Ground Water Canada

Features Contamination Water Issues
Nestlé drops drought restriction appeal


October 8, 2013
By Administrator

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Oct. 8, 2013, Wellington County, ON – Nestlé Waters Canada backs down from a bottled water fight after environmental groups challenged the company on its attempt to have drought restrictions dropped from a permit.


Wellington Water Watchers, Ecojustice and the Council of Canadians achieved their goal after many months of speaking out, and working with lawyers.
On Sept.17, Nestlé announced that it was withdrawing its appeal of
drought restrictions on its water permit in Wellington County. A final
decision by the Environmental Review Tribunal on whether it will approve
Nestlé’s withdrawal and dismiss the proceedings is expected in the
coming weeks. 


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“This case has highlighted the failings of the 'Permit to Take Water'
process in Ontario, particularly during times of drought. Not all
permits are or should be treated equally, and we believe it is the
government’s duty to protect groundwater and to prioritize water taking
in favour of reasonable community use. We hope to see more mandatory
restrictions on the water takings throughout the province where profit
before conservation exists,” said Emma Lui, national water campaigner
for Council of Canadians, in a media statement. “In fact, we hope to see the Ministry step up
and uphold the precautionary principle to protect community water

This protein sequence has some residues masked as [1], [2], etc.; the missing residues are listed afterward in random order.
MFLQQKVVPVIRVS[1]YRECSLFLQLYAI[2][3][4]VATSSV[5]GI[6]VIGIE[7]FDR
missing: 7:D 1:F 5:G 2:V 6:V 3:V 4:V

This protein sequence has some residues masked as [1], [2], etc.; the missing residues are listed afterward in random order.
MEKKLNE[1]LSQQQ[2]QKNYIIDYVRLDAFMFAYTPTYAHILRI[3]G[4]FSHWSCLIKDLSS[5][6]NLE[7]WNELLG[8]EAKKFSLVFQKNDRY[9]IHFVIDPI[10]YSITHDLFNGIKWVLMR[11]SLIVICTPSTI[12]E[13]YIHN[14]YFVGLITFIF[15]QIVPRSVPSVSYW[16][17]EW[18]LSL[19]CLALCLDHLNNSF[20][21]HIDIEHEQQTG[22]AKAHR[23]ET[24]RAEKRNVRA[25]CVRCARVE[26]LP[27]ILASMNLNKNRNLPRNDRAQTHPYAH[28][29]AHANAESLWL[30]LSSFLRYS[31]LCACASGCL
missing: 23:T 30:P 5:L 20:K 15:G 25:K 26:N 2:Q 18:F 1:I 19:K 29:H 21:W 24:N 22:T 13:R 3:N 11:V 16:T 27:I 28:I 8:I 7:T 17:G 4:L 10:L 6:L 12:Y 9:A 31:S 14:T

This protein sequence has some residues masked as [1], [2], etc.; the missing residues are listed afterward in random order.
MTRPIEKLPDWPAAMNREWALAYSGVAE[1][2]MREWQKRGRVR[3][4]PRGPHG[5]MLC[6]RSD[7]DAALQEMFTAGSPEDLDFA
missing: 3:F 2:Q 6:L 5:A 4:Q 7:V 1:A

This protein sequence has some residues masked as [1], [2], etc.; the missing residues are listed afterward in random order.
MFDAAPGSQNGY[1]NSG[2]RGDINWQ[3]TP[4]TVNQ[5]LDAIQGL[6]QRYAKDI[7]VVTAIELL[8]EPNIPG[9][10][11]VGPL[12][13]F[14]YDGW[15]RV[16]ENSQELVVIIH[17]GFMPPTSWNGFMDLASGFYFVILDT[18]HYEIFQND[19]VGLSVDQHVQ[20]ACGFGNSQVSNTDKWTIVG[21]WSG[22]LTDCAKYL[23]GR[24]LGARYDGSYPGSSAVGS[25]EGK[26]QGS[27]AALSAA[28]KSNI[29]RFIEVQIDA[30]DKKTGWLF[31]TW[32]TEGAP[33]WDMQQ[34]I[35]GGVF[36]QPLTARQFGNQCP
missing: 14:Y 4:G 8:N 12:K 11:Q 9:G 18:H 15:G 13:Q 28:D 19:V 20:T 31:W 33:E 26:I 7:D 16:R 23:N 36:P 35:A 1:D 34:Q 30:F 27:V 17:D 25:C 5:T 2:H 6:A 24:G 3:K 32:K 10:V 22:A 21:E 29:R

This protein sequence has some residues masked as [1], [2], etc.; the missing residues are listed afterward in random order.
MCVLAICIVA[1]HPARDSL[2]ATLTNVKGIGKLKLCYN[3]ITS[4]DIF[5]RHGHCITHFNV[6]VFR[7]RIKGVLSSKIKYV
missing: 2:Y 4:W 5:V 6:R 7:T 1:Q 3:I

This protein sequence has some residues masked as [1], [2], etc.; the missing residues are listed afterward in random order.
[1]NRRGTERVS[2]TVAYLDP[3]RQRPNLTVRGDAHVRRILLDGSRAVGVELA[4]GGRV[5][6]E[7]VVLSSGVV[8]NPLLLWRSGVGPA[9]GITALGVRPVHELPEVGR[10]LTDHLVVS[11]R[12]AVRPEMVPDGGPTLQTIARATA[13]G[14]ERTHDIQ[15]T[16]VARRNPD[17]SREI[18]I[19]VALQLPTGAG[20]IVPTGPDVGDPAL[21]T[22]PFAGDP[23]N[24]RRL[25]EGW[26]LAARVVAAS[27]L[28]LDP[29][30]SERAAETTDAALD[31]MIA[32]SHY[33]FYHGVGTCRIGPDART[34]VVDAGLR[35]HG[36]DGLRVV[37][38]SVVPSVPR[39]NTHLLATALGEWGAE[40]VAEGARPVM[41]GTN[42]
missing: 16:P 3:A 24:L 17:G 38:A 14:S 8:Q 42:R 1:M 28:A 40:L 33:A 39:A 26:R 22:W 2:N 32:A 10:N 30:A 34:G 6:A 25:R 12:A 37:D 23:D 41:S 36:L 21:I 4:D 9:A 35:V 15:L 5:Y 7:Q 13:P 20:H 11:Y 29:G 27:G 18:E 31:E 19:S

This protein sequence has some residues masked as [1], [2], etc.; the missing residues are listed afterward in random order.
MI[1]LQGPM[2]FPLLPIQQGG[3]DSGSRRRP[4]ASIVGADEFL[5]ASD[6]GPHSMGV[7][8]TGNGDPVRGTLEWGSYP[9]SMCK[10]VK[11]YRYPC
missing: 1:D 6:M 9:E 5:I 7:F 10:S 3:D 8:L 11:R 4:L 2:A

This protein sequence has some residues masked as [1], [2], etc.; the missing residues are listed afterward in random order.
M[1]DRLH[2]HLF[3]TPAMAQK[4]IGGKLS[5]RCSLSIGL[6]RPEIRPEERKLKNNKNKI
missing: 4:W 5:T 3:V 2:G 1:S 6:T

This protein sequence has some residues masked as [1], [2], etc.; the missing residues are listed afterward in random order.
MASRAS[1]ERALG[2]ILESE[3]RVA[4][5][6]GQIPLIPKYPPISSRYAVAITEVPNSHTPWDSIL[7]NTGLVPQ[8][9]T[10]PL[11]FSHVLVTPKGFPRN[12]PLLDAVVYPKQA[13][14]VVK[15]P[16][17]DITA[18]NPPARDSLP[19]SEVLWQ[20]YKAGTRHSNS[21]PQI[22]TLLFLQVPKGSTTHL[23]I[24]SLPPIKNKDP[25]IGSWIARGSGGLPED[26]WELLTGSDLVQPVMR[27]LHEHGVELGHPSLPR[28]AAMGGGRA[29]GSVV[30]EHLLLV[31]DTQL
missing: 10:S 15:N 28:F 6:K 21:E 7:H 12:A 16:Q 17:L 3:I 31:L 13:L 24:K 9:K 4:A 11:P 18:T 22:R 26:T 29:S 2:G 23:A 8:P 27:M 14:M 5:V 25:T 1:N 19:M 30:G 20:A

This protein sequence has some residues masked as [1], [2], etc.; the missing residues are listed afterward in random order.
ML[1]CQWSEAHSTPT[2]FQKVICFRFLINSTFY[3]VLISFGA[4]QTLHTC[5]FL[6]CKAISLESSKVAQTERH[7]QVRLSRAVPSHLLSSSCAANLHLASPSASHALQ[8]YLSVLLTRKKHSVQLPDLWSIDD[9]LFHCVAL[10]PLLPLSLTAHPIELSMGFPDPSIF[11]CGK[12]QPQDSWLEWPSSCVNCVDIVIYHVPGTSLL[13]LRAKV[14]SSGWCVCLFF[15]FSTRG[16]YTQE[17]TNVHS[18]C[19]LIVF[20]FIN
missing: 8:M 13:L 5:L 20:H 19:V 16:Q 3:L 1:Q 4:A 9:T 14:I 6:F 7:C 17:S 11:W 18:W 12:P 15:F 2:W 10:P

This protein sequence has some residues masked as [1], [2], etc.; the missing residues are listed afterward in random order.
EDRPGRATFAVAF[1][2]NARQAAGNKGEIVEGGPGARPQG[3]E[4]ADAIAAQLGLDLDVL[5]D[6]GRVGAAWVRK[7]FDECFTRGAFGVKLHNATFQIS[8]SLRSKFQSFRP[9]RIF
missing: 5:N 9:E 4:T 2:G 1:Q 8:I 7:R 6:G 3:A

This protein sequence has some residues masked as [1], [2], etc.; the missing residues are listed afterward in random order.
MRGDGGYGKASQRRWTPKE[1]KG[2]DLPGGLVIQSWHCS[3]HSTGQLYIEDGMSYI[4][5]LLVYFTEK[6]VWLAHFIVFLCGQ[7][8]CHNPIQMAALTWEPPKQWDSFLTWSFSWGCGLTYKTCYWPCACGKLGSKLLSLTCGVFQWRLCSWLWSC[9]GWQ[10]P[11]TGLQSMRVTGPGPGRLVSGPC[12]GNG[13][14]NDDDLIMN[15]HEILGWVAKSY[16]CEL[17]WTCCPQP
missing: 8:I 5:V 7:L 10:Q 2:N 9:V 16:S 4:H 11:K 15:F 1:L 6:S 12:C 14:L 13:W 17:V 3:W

supplies when deciding whether to renew Nestlé’s permit once it expires
in 2017.”



Nestlé is allowed to pump and package 1.13 million litres of
groundwater per day in Hillsburgh in Wellington County but challenged
restrictions placed on its “Permit To Take Water” last year by the
Ministry of the Environment. Last February, Nestlé announced it had
persuaded the ministry to remove the mandatory reductions, but this
agreement was successfully challenged before the Environmental Review
Tribunal of Ontario by the community groups. In August, the tribunal
ruled that the settlement agreement between Nestlé and the ministry was
not in the public interest and that the original appeal should proceed
to a full hearing.   



“It was clear to us from the beginning that the lack of hydrological
information would not support Nestlé’s appeal for very long. Sadly, the
Ministry of the Environment failed to protect our communities’ water
sources by negotiating a questionable settlement with Nestlé,” says Mike
Nagy, chair of Wellington Water Watchers, in a press release. “Drought conditions are
occurring more often due to climate change and the ministry is not
taking its responsibility to protect our groundwater seriously.
Community groups shouldn’t have to put time and money into challenging
the ministry to do its job."